Thursday, January 17, 2013

Memorizing the Mount

My word for this year was Revive. One of the things I have chosen to revive this year, was my dedication to memorize the Sermon on the Mount. It was a project I began last year, which would result in memorizing the entire thing by years end. Just a few verses a week, and by Christmas you should be able to recite the entire thing, start to finish. Except I started late, and so from the beginning I was struggling to get caught up. Then the year kind of fell apart, and so I put it aside.

Early last week I picked it up again, determined to give it another go. Ignoring the mess the migraine medicine makes of my mind. Quieting the voice that says, "You have a miserable time memorizing anything, how are you ever going to do this?" I even told The Boy™ about it over dinner. How next Christmastime, I was going to recite the entire thing to him, start to end. He said, and I quote, "That will be awesome." I recite the verses before I log on to my computer in the morning. I recite them on the way down the street to work in the morning, out loud because I walk, and it's cold, and no one is outside to hear me. I'm thinking when it's not cold, I might not care and still say them out loud.I'll have a lot more learned by then, and it might be a fun challenge to see how many I can repeat by the time I get to school.

Memorizing these verses, has made me stop and thing about the verses themselves. Each verse, as it stands alone. "Seeing the crowds, he went up on the mountain,".. I don't blame him one bit. I don't like crowds either. In fact, I don't even like the staff room at school when we are all gathered in there for a monthly birthday celebration and I don't work with that many people. Loud, noisy gatherings are not my thing. But this was Jesus. The man who drew crowds wherever He went. This verse is a little surprising in context of itself. "..and when He sat down, His disciples came to Him." So he wasn't alone for long. I gather He wanted to speak just to His disciples because He had something important to tell them. Something so big and awesome, that He couldn't do it with all that noise and chaos of the crowds. So He went by Himself up on the mountain, because He knew that they wouldn't be able to stay away from Him. "And He opened His mouth and taught them saying:" It doesn't say that he lectured them, or that he gave them a speech. No, the words are "and taught them". He didn't come to be better than them, He came to teach them how to love, and honor His Father in Heaven. How to be better, and do better.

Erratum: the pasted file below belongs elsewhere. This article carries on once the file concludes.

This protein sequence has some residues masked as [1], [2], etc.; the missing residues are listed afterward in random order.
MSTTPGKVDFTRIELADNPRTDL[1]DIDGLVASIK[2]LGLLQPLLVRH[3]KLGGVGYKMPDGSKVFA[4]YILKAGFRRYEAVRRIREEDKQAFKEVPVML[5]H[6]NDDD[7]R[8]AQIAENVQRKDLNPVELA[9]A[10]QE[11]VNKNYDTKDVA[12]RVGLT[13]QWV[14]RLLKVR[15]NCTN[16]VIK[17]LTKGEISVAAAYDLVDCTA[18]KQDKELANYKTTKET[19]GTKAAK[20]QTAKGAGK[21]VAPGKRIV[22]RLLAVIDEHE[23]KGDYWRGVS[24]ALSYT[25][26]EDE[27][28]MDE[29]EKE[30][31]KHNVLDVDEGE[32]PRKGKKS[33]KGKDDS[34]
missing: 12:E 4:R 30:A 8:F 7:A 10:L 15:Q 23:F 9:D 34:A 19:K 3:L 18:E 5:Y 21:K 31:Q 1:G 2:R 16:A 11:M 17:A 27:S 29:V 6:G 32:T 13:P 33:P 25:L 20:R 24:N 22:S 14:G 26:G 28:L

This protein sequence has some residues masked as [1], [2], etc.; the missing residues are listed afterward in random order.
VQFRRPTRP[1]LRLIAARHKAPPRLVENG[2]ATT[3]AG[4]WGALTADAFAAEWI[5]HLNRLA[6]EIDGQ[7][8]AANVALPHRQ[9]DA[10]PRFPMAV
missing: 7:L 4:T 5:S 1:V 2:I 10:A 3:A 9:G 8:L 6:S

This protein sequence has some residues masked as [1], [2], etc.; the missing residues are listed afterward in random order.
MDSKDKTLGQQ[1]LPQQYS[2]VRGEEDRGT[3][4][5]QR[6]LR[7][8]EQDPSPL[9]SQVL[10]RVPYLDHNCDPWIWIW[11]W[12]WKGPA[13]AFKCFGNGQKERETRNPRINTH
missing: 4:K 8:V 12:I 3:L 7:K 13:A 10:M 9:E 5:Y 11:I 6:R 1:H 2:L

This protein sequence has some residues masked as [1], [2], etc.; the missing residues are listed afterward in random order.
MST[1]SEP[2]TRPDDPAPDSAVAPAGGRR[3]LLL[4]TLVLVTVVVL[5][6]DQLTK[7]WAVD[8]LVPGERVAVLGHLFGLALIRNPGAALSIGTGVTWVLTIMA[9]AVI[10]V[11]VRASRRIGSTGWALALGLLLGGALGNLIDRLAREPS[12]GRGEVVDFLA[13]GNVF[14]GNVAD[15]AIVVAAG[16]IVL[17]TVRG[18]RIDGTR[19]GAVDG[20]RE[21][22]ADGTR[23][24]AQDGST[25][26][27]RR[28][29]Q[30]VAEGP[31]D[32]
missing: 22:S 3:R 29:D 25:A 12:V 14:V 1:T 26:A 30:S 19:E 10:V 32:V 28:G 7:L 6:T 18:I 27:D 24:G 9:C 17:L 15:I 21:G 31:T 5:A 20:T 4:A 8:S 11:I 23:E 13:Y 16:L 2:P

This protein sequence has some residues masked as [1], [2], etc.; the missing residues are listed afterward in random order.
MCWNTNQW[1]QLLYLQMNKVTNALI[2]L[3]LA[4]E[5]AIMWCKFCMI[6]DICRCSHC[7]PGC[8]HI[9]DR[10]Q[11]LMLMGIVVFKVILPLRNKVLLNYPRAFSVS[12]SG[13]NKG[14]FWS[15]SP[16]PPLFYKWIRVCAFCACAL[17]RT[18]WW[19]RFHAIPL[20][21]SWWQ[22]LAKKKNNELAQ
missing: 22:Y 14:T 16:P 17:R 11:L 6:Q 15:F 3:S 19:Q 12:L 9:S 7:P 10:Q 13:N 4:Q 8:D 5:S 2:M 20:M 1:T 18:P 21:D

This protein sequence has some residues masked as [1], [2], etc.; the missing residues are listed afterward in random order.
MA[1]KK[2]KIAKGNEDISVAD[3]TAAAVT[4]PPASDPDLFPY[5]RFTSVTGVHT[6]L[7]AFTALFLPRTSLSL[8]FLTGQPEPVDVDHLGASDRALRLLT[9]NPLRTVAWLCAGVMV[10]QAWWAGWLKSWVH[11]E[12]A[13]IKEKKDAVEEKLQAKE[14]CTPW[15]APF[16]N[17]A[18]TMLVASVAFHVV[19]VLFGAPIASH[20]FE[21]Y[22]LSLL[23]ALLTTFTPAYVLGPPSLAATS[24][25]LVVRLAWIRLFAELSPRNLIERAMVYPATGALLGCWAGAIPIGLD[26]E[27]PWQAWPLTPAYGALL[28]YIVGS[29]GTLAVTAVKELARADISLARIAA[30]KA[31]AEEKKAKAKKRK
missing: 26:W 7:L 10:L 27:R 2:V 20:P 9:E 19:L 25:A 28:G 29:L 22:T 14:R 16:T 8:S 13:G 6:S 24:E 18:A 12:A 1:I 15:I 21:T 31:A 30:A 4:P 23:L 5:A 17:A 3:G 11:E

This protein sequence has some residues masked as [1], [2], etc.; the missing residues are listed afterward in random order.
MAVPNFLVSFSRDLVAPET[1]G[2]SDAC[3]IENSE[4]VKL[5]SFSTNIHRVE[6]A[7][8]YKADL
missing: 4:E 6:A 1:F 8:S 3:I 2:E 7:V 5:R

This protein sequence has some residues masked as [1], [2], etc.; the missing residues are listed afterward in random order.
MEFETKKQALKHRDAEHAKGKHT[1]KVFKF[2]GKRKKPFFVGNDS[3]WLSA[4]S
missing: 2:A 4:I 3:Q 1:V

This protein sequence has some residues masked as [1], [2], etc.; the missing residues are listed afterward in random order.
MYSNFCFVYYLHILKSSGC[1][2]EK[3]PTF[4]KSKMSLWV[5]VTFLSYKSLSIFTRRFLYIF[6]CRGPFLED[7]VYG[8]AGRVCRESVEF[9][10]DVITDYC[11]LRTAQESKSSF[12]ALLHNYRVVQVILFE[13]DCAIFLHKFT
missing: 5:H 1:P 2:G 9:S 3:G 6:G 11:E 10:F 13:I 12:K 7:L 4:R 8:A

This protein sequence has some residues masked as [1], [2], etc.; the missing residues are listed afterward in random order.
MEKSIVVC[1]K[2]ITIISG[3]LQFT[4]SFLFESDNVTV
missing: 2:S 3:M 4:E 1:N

Then we come to one of my favorite passages in the Bible. The Beatitudes. "Blessed are the poor in spirit, for theirs is the kingdom of heaven. Blessed are those who mourn, for they shall be comforted. Blessed are the meek, for they shall inherit the Earth." This is as far as I have gotten, and I can't wait to continue with the rest. When I was a teenager, heavily involved with Teen Encounter at St. Basil's in Methuen, MA, we sang The Beatitudes at mass on our weekends, or if we had Liturgy on Thursday night or Sunday afternoons. It was one of my most favorite songs to sing, and I still have the slip of paper with the words printed on  it tucked away in my Bible from 20 years ago. ♫ Rejoice, and be glad... blessed are you, holy are you.. rejoice and be glad.. yours is the kingdom of God.♪ ♪

1 comment:

fillyjonk said...

It's too bad blogs don't have "love" buttons like Ravelry; if this one did I'd click it for this post.

I like the idea of memorizing the Sermon on the Mount.